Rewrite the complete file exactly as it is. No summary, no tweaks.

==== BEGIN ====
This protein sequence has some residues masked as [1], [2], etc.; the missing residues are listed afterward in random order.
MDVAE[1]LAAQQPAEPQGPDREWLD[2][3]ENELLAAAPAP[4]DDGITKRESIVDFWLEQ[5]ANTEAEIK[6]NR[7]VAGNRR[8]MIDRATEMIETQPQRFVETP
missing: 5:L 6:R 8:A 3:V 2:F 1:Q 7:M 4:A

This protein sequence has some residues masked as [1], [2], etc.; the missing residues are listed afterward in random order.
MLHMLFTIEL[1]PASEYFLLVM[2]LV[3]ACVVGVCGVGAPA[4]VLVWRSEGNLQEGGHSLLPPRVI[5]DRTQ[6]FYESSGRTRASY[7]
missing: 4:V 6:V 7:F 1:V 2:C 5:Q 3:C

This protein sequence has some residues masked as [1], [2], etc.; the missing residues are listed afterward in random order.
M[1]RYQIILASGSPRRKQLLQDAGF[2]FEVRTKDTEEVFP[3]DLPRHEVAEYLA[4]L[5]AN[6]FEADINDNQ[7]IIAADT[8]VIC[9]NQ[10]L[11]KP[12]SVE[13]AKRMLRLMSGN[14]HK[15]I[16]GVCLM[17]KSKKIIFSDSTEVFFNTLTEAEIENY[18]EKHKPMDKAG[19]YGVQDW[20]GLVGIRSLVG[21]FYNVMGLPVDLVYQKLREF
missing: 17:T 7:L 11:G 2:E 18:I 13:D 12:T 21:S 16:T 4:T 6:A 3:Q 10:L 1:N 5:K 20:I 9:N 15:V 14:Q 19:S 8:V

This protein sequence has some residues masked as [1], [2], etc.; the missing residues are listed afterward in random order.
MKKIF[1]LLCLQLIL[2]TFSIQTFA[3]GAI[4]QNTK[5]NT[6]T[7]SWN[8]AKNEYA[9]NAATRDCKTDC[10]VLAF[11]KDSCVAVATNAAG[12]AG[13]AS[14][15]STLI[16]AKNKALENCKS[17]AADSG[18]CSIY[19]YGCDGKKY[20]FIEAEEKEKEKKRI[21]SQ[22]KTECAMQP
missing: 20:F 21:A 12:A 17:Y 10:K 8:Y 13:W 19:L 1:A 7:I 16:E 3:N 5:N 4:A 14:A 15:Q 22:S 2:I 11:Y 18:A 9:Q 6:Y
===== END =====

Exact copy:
This protein sequence has some residues masked as [1], [2], etc.; the missing residues are listed afterward in random order.
MDVAE[1]LAAQQPAEPQGPDREWLD[2][3]ENELLAAAPAP[4]DDGITKRESIVDFWLEQ[5]ANTEAEIK[6]NR[7]VAGNRR[8]MIDRATEMIETQPQRFVETP
missing: 5:L 6:R 8:A 3:V 2:F 1:Q 7:M 4:A

This protein sequence has some residues masked as [1], [2], etc.; the missing residues are listed afterward in random order.
MLHMLFTIEL[1]PASEYFLLVM[2]LV[3]ACVVGVCGVGAPA[4]VLVWRSEGNLQEGGHSLLPPRVI[5]DRTQ[6]FYESSGRTRASY[7]
missing: 4:V 6:V 7:F 1:V 2:C 5:Q 3:C

This protein sequence has some residues masked as [1], [2], etc.; the missing residues are listed afterward in random order.
M[1]RYQIILASGSPRRKQLLQDAGF[2]FEVRTKDTEEVFP[3]DLPRHEVAEYLA[4]L[5]AN[6]FEADINDNQ[7]IIAADT[8]VIC[9]NQ[10]L[11]KP[12]SVE[13]AKRMLRLMSGN[14]HK[15]I[16]GVCLM[17]KSKKIIFSDSTEVFFNTLTEAEIENY[18]EKHKPMDKAG[19]YGVQDW[20]GLVGIRSLVG[21]FYNVMGLPVDLVYQKLREF
missing: 17:T 7:L 11:G 2:E 18:I 13:D 12:T 21:S 16:T 4:T 6:A 3:Q 10:L 1:N 5:K 20:I 9:N 15:V 14:Q 19:S 8:V

This protein sequence has some residues masked as [1], [2], etc.; the missing residues are listed afterward in random order.
MKKIF[1]LLCLQLIL[2]TFSIQTFA[3]GAI[4]QNTK[5]NT[6]T[7]SWN[8]AKNEYA[9]NAATRDCKTDC[10]VLAF[11]KDSCVAVATNAAG[12]AG[13]AS[14][15]STLI[16]AKNKALENCKS[17]AADSG[18]CSIY[19]YGCDGKKY[20]FIEAEEKEKEKKRI[21]SQ[22]KTECAMQP
missing: 20:F 21:A 12:A 17:Y 10:K 8:Y 13:W 19:L 1:A 7:I 16:E 3:N 5:N 4:A 14:A 15:Q 22:S 2:I 11:Y 18:A 9:Q 6:Y